A web server can be software, hardware, or these working together. Regarding software, a web server comprises parts that control how web users access hosted files.
The minimum is an HTTP server that understands HTTP (protocol a browser uses to view web pages) and URLs (website addresses). An HTTP server is accessible via domain names of the websites it stores and delivers content of hosted sites to end-user devices.
How Does a Web Server Work?
A browser requiring a file hosted on a web server requests it via HTTP. First, the request reaches the correct web server (hardware). Then, the HTTP server (software) accepts the request, finds the document, and through HTTP, sends it back to the browser. If the document isn’t found, a 404 response is sent instead.
The Difference Between a Static & Dynamic Web Server
To publish a website, you need a static or dynamic web server.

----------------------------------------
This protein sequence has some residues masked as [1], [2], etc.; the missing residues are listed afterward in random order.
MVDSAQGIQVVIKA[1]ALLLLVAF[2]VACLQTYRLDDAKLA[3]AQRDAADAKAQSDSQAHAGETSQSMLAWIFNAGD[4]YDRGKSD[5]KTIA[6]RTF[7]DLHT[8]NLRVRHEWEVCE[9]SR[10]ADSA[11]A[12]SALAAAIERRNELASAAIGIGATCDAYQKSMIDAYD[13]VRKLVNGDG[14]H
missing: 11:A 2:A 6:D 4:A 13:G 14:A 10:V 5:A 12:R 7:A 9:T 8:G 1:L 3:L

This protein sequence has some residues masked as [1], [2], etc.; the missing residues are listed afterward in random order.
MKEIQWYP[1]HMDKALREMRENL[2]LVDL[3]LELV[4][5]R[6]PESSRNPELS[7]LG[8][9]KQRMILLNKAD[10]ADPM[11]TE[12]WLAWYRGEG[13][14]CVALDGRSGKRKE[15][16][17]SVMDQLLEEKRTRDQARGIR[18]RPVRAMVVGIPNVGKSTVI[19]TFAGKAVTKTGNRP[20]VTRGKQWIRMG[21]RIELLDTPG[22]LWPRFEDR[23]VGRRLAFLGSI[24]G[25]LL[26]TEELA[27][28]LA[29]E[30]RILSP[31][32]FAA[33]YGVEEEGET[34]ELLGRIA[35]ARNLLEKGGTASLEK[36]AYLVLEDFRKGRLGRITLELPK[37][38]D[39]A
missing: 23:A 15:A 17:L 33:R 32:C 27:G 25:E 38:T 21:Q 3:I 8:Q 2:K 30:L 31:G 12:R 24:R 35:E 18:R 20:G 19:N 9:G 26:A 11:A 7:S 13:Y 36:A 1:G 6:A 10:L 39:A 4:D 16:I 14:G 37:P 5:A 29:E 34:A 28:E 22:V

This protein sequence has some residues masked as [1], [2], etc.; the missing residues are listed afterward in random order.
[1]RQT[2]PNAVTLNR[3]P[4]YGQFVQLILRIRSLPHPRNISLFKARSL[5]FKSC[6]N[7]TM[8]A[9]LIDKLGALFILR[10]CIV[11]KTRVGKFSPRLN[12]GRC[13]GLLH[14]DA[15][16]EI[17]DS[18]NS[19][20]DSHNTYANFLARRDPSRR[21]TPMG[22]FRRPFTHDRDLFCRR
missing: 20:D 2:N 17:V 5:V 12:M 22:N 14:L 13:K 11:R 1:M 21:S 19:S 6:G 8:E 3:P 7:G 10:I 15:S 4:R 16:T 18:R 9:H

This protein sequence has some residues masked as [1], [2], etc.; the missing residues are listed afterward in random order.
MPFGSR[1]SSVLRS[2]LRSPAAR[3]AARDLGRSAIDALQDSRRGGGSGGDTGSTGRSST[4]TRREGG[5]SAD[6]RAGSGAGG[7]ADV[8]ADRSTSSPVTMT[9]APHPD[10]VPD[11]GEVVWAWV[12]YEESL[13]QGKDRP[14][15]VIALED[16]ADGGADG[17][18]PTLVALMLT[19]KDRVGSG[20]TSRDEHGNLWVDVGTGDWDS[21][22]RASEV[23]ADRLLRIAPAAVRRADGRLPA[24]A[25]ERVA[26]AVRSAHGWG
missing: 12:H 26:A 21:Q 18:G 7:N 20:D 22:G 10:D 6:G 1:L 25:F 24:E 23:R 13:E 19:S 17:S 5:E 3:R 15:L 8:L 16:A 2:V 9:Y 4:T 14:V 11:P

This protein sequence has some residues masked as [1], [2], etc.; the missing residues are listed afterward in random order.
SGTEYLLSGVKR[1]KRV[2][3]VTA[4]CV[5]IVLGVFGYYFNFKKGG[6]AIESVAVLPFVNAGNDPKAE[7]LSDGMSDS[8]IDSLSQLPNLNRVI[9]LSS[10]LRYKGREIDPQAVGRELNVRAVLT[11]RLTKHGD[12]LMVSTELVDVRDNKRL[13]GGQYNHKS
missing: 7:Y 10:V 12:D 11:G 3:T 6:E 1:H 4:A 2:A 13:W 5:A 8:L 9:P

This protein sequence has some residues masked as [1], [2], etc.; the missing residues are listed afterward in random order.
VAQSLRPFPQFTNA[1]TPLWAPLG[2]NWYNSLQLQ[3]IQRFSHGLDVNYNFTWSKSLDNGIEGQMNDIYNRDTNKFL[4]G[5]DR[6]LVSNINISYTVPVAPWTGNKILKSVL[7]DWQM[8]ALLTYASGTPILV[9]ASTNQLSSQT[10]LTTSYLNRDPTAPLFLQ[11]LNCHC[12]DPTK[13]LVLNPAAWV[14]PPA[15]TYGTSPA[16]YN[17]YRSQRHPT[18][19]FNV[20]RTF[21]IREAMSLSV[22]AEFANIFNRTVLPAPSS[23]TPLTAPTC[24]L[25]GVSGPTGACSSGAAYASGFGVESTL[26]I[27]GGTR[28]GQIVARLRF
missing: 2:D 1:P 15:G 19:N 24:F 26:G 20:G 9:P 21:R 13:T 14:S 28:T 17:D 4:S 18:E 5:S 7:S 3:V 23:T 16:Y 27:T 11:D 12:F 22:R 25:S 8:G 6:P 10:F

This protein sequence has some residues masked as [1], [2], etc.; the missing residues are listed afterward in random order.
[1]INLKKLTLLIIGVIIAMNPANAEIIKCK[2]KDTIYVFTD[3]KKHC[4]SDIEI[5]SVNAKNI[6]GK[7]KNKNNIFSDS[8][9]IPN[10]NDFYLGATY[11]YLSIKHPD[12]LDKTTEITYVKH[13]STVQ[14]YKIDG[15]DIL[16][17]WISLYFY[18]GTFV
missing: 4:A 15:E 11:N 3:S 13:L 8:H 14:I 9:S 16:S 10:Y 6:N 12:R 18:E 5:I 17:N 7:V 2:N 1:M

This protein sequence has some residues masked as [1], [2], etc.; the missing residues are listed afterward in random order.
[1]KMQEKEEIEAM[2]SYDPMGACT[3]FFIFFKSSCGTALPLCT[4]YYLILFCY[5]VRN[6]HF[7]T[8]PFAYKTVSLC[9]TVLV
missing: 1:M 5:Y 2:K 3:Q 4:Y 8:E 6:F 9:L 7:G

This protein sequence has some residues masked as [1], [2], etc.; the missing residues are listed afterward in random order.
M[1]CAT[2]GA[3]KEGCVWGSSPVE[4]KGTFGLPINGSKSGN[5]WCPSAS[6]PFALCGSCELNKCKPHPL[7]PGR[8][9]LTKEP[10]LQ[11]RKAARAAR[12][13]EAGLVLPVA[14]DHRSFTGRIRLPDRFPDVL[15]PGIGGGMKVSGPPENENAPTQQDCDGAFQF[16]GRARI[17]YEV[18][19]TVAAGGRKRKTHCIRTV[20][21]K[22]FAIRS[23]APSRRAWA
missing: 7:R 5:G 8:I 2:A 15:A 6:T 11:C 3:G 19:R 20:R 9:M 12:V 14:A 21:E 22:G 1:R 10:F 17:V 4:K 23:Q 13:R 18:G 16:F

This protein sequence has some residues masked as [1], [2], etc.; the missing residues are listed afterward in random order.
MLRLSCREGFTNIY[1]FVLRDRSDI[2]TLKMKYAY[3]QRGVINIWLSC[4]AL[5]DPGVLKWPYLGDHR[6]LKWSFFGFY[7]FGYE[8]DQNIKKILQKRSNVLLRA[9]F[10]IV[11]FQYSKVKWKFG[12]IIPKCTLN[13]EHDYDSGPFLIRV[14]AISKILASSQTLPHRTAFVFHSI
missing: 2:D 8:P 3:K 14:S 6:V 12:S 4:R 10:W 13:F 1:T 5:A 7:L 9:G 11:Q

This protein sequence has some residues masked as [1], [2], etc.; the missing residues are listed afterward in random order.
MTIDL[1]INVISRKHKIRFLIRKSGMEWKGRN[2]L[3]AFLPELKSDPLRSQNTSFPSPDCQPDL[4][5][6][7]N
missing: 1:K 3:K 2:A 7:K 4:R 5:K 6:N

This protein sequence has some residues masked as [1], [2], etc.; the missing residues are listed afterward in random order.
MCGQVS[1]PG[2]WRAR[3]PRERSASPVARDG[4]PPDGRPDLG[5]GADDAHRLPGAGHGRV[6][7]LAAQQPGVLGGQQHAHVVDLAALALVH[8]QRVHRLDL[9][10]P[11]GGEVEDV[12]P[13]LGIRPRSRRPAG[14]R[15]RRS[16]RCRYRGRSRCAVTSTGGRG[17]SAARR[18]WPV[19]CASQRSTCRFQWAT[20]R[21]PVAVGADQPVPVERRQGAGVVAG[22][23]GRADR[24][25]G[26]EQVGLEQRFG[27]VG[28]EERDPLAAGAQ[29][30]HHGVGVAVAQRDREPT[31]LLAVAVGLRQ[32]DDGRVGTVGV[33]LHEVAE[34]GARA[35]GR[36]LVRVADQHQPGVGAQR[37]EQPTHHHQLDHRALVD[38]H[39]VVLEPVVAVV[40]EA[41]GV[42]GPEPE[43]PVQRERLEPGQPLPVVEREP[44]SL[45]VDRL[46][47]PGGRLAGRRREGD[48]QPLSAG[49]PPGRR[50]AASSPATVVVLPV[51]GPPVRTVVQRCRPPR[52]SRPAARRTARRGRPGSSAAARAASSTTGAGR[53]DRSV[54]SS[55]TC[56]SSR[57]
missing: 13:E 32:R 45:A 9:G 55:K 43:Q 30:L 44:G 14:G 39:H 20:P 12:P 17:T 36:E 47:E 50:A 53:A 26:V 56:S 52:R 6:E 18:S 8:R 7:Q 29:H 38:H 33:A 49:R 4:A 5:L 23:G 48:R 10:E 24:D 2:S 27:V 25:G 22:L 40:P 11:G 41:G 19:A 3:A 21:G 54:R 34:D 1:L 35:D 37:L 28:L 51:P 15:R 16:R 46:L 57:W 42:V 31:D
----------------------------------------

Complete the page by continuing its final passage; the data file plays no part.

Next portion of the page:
Static Web Server
A static (or stack) web server comprises a computer (hardware) and an HTTP server (software). It is ”static” as the server sends your browser the hosted files as-it-is. These websites are the easiest to set up and great for first-time sites.
Dynamic Web Server
On the other hand, a dynamic web server is a static web server with added software – typically an application server and a database. It is “dynamic” as the app server renews the hosted files before sending the content to a browser via the HTTP server.
For example, the app server may fill an HTML template with content taken from a database to produce the last web pages shown in the browser. Sites like Wikipedia or MDN have thousands of web pages.
Usually, these sites comprise just a few HTML templates and a massive database rather than countless static HTML documents. This format makes it easier to keep and deliver content.